I come from Levi’s with worn knees, blown belt loops and frayed hems. Where I come from we all wear the same jeans, pull on the same boots and tuck our chins into the same wool collar when the wind picks up and snow spits sideways.
I come from scraped plastic lunch coolers and dented Stanley thermoses coated in dust from the job site, calloused hands and tape measures hung on one of the remaining belt loops. I come from a jackknife in the pocket and a pair of worn leather work gloves, either for weeding or building or any other job that comes up, because, well, there’s always work to do. I come from seed catalogs, dirt under the fingernails and venison stew.
I come from the pop when the maul splits the log, the yelp of a bird dog in the forest .
I come from bulldozers, excavators, pole barns, hammers, saws, and a bushel of raspberries. I come from pick up trucks, road beers, and freshly oiled shotgun barrels.
I come from knitting needles, the whine of a sewing machine and the hiss of a pressure cooker as each canning jar is lowered into the drink. I come from quilt squares, used cars, and shovels breaking ground.
I come from wild game in the deep freezer, blue Ball jars, clotheslines and miles of farmland.
I come from lakes and old boats and yellow rain jackets my grandmother calls foul weather gear. I come from whitecaps, buoys and fog. I come from work boots, rubber boots, and a pair of nice shoes if we ever go to church. We don’t.
We go skiing instead.
I come from a five dollar allowance on Fridays and a chore list that is pages in length. I come from dog licks, ten speed bikes, and hand me downs.
Where I come from, home is two places: an island in Michigan’s Upper Peninsula and a string of houses in the small towns on the Lake Michigan side of the northern Lower Peninsula. Places I’ve lived when my parents were married and places I’ve lived when they were divorced. With all of those places, the woods were close by with their cover of maple leaves and the lake was just beyond reach.
Where I come from and where I live are two phrases I’m clumsy with. I call Montana home. I call Michigan home. I live in Montana. I was born and raised in Michigan.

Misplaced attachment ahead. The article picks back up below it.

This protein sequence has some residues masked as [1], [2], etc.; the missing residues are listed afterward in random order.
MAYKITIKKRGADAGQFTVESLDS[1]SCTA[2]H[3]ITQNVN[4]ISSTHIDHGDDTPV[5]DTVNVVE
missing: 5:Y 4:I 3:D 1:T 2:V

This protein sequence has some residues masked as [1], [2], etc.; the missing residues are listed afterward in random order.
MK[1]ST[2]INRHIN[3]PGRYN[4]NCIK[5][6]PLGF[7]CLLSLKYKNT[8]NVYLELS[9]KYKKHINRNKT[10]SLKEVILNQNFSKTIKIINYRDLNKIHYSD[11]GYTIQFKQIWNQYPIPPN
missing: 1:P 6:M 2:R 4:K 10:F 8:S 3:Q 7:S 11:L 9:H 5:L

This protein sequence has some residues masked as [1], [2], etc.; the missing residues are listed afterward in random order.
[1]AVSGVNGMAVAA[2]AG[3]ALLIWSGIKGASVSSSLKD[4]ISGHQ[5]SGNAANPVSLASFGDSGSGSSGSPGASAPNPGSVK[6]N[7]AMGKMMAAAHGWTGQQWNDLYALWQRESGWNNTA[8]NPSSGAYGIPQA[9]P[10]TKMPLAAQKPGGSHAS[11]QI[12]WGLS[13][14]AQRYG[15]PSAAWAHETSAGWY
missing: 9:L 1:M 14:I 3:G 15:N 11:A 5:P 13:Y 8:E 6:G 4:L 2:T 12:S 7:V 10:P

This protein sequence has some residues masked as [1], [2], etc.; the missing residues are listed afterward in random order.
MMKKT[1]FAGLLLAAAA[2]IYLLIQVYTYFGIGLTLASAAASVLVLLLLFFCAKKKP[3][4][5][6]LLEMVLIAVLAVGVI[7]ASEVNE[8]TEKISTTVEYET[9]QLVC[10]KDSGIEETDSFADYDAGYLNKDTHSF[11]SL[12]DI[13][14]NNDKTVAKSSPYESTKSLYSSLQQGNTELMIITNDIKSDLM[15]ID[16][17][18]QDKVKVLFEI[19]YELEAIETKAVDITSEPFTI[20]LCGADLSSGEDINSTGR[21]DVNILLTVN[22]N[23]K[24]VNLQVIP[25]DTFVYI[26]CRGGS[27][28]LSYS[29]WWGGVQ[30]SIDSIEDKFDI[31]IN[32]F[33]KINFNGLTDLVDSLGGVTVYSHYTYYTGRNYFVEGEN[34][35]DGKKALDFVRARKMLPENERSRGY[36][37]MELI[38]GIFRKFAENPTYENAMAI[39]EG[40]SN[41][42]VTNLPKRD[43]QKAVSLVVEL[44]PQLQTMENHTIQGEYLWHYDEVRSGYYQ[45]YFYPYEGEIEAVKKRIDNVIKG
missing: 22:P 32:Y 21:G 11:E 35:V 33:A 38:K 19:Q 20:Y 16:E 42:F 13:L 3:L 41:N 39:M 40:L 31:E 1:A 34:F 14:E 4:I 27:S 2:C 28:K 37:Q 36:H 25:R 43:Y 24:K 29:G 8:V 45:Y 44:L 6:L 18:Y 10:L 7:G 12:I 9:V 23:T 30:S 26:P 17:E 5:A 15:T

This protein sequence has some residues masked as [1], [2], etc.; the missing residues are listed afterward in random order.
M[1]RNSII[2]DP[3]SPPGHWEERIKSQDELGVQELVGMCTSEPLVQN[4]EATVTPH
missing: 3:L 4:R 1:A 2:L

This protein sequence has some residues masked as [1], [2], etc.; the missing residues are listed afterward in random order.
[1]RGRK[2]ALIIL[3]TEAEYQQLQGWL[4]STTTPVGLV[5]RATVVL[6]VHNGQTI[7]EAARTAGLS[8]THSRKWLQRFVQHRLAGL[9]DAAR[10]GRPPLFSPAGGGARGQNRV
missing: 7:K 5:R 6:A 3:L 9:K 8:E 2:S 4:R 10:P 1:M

Sometimes, I don’t know which place to call home. Home is where the heart is, or at least, that’s what my mother has cross-stitched into fabric and hung on the wall. Where is my heart? Where is my home?
I feel at home in Montana and I made damn sure I’d make it my home, no matter how broken of a heart or how broke on cash. I thought pining for home a thousand miles away, a small town near a big lake, made me a sap. A wuss.
Where I come from independence, self-reliance and strength were also included on that chore list if you inspected close enough.
Can a heart be in two places? I used to think not. I used to think you could only give yourself over to one place. To bury in, dig into the bedrock with bare hands, never mind the cuts, never mind the boulders. All things can be moved, can’t they? You just have to be strong enough, right?
My heart is here, in Montana, where this morning the sun burns red with smoke from wildfires. My heart is here when I gaze up to look at the mountains wondering if the rock will forever hold. My heart is here when I slide through the water, slicing through rapids with a paddle.
And yet. My heart is also in a place surrounded by water, although the amount of water is certainly less so than it used to be. I’m living in a place where the glaciers are less so than they used to be. You can’t deny change whether you live near grizzly bears or Great Lakes.
Where I live now, which is also home, the Levis are worn out, and the knife still rests in the pocket. The chin is still scoured red from the wind and cold. The logs still need to be split and the busyness of work, of labor, of man and machinery still sounds.